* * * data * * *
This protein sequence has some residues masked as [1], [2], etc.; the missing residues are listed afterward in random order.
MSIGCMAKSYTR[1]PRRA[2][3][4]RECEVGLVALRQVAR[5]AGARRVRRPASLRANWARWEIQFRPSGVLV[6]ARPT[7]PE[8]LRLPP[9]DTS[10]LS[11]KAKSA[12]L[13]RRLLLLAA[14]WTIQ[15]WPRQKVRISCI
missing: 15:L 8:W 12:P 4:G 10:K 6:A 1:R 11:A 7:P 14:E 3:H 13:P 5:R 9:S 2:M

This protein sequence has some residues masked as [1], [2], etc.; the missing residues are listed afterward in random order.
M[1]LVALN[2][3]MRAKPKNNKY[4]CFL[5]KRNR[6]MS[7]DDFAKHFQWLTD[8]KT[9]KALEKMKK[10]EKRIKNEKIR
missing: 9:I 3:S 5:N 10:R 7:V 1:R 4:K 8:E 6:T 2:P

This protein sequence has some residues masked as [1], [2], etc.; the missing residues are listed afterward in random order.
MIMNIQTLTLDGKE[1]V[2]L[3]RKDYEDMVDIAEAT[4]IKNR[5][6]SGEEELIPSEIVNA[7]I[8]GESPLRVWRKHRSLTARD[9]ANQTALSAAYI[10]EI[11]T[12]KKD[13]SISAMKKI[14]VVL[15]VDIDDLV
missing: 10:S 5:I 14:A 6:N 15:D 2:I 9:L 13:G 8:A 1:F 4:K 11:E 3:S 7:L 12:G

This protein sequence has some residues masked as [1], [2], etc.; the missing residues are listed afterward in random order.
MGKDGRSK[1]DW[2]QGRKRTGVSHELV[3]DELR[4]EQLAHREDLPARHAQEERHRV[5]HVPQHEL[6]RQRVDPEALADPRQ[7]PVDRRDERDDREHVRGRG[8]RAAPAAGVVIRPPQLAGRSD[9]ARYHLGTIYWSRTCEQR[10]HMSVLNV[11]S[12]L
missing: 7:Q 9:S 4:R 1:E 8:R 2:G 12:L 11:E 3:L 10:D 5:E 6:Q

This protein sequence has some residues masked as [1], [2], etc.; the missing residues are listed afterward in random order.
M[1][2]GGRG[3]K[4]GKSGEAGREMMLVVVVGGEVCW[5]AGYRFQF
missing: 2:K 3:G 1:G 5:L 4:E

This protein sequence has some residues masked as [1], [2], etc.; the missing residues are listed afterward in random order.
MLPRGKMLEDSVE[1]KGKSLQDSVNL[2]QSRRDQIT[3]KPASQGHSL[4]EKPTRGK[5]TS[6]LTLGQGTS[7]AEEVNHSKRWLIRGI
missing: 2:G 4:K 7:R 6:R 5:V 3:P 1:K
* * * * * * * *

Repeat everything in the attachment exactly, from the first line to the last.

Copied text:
This protein sequence has some residues masked as [1], [2], etc.; the missing residues are listed afterward in random order.
MSIGCMAKSYTR[1]PRRA[2][3][4]RECEVGLVALRQVAR[5]AGARRVRRPASLRANWARWEIQFRPSGVLV[6]ARPT[7]PE[8]LRLPP[9]DTS[10]LS[11]KAKSA[12]L[13]RRLLLLAA[14]WTIQ[15]WPRQKVRISCI
missing: 15:L 8:W 12:P 4:G 10:K 6:A 1:R 11:A 7:P 14:E 3:H 13:P 5:R 9:S 2:M

This protein sequence has some residues masked as [1], [2], etc.; the missing residues are listed afterward in random order.
M[1]LVALN[2][3]MRAKPKNNKY[4]CFL[5]KRNR[6]MS[7]DDFAKHFQWLTD[8]KT[9]KALEKMKK[10]EKRIKNEKIR
missing: 9:I 3:S 5:N 10:R 7:V 1:R 4:K 8:E 6:T 2:P

This protein sequence has some residues masked as [1], [2], etc.; the missing residues are listed afterward in random order.
MIMNIQTLTLDGKE[1]V[2]L[3]RKDYEDMVDIAEAT[4]IKNR[5][6]SGEEELIPSEIVNA[7]I[8]GESPLRVWRKHRSLTARD[9]ANQTALSAAYI[10]EI[11]T[12]KKD[13]SISAMKKI[14]VVL[15]VDIDDLV
missing: 10:S 5:I 14:A 6:N 15:D 2:I 9:L 13:G 8:A 1:F 4:K 11:E 3:S 7:L 12:G

This protein sequence has some residues masked as [1], [2], etc.; the missing residues are listed afterward in random order.
MGKDGRSK[1]DW[2]QGRKRTGVSHELV[3]DELR[4]EQLAHREDLPARHAQEERHRV[5]HVPQHEL[6]RQRVDPEALADPRQ[7]PVDRRDERDDREHVRGRG[8]RAAPAAGVVIRPPQLAGRSD[9]ARYHLGTIYWSRTCEQR[10]HMSVLNV[11]S[12]L
missing: 7:Q 9:S 4:R 1:E 8:R 2:G 12:L 11:E 3:L 10:D 5:E 6:Q

This protein sequence has some residues masked as [1], [2], etc.; the missing residues are listed afterward in random order.
M[1][2]GGRG[3]K[4]GKSGEAGREMMLVVVVGGEVCW[5]AGYRFQF
missing: 2:K 3:G 1:G 5:L 4:E

This protein sequence has some residues masked as [1], [2], etc.; the missing residues are listed afterward in random order.
MLPRGKMLEDSVE[1]KGKSLQDSVNL[2]QSRRDQIT[3]KPASQGHSL[4]EKPTRGK[5]TS[6]LTLGQGTS[7]AEEVNHSKRWLIRGI
missing: 2:G 4:K 7:R 6:R 5:V 3:P 1:K